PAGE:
Well since we have a few crazies like me who are interested in how GPL works, here's a bit on the how the computer simulation actually operates. It's not essential to know and probably has no practical application to making your car run any faster, but does give you some more insight on this wonderful program.
Inside the guts of GPL are constructs call "rigid bodies" which are used to simulate parts of the car. I think of a rigid body as being a homogeneous sphere that has no size and cannot be compressed or twisted, but it can move. In a "Six Degree of Freedom" model, a rigid body can move in six dimensions:
1) Forward or backward along the longitudinal axis
2) Left or right along the lateral axis
3) Up or down along the vertical axis
4) Pitch about the lateral axis
5) Roll about the longitudinal axis
6) Yaw about the vertical axis
GPL uses twelve...yes, twelve different rigid bodies. They are:
3) Front Left Wheel Hub
4) Front Right Wheel Hub
5) Front Left Wheel
6) Front Right Wheel
7) Rear Left Wheel
8) Rear Right Wheel
12) Head--player's head
Not all of these rigid bodies are allowed six degrees of movement. The chassis and head do, but the wheels can only rotate about one axis and move up and down in another while the fuel has no freedom of movement at all.
The front wheels have hubs while the rear do not. This allows the front wheels to be steered.
Note also that the head, which simulates the driver's head, is given its own rigid body, but apparently Papy didn't have time to finish the code that would make it move independently to simulate bumps and loads on the driver.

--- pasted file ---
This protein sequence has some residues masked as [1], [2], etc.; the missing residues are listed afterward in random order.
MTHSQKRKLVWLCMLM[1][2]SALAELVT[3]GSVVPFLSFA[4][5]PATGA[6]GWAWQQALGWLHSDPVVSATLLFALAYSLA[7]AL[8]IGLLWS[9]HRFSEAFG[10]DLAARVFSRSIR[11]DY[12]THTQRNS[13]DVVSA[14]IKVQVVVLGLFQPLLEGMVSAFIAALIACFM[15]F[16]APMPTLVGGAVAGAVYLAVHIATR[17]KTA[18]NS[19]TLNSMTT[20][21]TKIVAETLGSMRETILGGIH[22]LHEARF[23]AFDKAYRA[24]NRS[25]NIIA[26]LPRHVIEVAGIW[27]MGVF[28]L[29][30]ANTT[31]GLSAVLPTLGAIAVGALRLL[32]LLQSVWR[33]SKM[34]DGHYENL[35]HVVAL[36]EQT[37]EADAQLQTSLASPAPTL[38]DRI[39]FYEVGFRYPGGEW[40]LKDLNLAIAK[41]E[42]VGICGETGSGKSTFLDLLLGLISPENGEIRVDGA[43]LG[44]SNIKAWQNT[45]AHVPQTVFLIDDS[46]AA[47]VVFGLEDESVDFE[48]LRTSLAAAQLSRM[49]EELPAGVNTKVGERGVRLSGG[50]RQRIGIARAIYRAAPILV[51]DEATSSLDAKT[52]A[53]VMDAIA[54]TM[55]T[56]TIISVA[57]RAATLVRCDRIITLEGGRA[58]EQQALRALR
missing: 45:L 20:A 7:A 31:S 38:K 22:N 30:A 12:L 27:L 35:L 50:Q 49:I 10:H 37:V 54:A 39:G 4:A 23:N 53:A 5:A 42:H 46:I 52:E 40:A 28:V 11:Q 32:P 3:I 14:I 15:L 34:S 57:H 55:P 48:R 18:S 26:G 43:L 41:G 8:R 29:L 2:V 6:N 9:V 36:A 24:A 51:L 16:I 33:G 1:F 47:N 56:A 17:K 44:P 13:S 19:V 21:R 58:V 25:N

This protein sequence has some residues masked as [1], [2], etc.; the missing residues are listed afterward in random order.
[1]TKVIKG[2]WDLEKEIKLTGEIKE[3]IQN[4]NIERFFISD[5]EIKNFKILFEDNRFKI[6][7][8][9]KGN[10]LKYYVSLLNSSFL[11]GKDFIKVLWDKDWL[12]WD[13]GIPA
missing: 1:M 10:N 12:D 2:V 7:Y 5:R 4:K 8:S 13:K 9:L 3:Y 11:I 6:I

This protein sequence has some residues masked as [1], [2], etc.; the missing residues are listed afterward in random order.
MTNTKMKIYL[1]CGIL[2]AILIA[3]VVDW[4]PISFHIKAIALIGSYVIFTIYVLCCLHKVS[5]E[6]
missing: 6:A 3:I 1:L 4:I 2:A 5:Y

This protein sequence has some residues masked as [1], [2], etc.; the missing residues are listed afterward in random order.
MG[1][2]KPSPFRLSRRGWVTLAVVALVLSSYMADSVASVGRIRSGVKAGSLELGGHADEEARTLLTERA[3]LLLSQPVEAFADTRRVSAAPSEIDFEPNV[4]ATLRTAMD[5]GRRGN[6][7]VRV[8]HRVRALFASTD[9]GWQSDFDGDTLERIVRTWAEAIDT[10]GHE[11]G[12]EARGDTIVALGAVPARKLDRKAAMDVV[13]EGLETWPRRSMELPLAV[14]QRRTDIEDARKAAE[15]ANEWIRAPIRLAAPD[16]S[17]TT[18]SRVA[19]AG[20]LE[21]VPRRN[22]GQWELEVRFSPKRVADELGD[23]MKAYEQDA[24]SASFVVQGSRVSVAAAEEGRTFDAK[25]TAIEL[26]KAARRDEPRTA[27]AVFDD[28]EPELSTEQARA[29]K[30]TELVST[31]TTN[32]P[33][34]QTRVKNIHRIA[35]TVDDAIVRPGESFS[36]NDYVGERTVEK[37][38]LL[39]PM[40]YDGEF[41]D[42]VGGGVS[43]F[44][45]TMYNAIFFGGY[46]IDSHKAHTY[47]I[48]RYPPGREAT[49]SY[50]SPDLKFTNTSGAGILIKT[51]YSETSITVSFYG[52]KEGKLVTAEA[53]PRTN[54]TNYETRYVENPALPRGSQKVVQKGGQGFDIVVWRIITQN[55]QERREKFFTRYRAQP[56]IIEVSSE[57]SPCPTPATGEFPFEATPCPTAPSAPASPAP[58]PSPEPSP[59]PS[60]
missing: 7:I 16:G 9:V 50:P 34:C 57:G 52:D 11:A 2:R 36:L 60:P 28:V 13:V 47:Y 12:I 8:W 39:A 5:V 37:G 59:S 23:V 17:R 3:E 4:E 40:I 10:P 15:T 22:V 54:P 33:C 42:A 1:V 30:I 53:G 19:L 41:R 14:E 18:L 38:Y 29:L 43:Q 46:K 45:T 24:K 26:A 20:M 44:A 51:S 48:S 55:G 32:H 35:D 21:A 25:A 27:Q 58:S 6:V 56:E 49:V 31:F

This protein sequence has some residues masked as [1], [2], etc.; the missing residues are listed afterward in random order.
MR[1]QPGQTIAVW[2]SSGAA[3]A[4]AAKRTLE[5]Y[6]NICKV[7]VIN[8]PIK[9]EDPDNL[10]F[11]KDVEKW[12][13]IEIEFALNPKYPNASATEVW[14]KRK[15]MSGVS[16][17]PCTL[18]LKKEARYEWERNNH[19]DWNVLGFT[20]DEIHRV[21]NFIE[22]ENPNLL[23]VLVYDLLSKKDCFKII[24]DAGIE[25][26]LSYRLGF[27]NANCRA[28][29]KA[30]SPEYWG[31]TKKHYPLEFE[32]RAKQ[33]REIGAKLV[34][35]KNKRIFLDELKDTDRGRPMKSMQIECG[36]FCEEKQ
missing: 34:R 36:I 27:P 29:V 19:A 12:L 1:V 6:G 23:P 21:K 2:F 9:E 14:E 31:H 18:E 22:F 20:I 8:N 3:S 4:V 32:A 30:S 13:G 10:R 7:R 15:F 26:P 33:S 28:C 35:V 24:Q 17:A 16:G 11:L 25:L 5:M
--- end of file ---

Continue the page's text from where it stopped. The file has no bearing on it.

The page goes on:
The most important rigid body is the chassis as all the other rigid bodies are connected to it. The chassis has one other important characteristic...it has mass.
A few hundred years ago, a rather clever Englishman named Newton came up with his three laws of motion while watching apples fall on his head from a tree. His second law states that Force = Mass * Acceleration which can be rewritten as Acceleration = Force / Mass. So if we apply a given force to an object of given mass, the object will accelerate according to his formula.
GPL measures all the different forces acting on the chassis and combines them into a single force for each of the three linear directions of motion. When applied to the chassis mass, an acceleration results which between two successive time points can be used to determine the change in speed and also distance traveled for each of the three linear axes. The mathematics of how GPL does this is not fully understood as it involves solutions of differential equations and is stuff that is way, way beyond my comprehension, but this is the gist of what happens.
So GPL keeps track of the rigid body's acceleration, speed, and position and repeatedly updates these 388 times per second! No wonder that 1990s computers sputtered. GPL also keeps track of the rigid body's linear momentum (which is speed times mass) for use during collisions with other objects such as the hay bales I so often visit.
GPL does exactly the same thing for rotation. It keeps track of the rigid body's rotational acceleration, speed, and direction. And like the linear components, it also keeps track of rotational momentum which explains why your GPL car can do all those 360s coming off a tight turn.
The rotational analogs of force and mass are torque and moment of inertia. As we all know, torque is a force applied over a distance and is measured in pounds feet or some such. Moment of inertia is a harder concept to grasp, but there are formulae for figuring out the moment of inertia for all sorts of differently shaped objects. As I've mentioned before, GPL figures an overall car moment of inertia at startup and uses that throughout in its rotational computations. The formula for rotation is Acceleration = Torque / Moment of Inertia.
To wind this up, here's a list of forces that act on the chassis. As the forces act over a predefined distance, they also generate a torque on the chassis. For example, the tire acts upward through the wheel to the spring which is located outboard of the chassis based on the track size.
Edited by Lee200, Aug 02 2010 - 05:17 PM.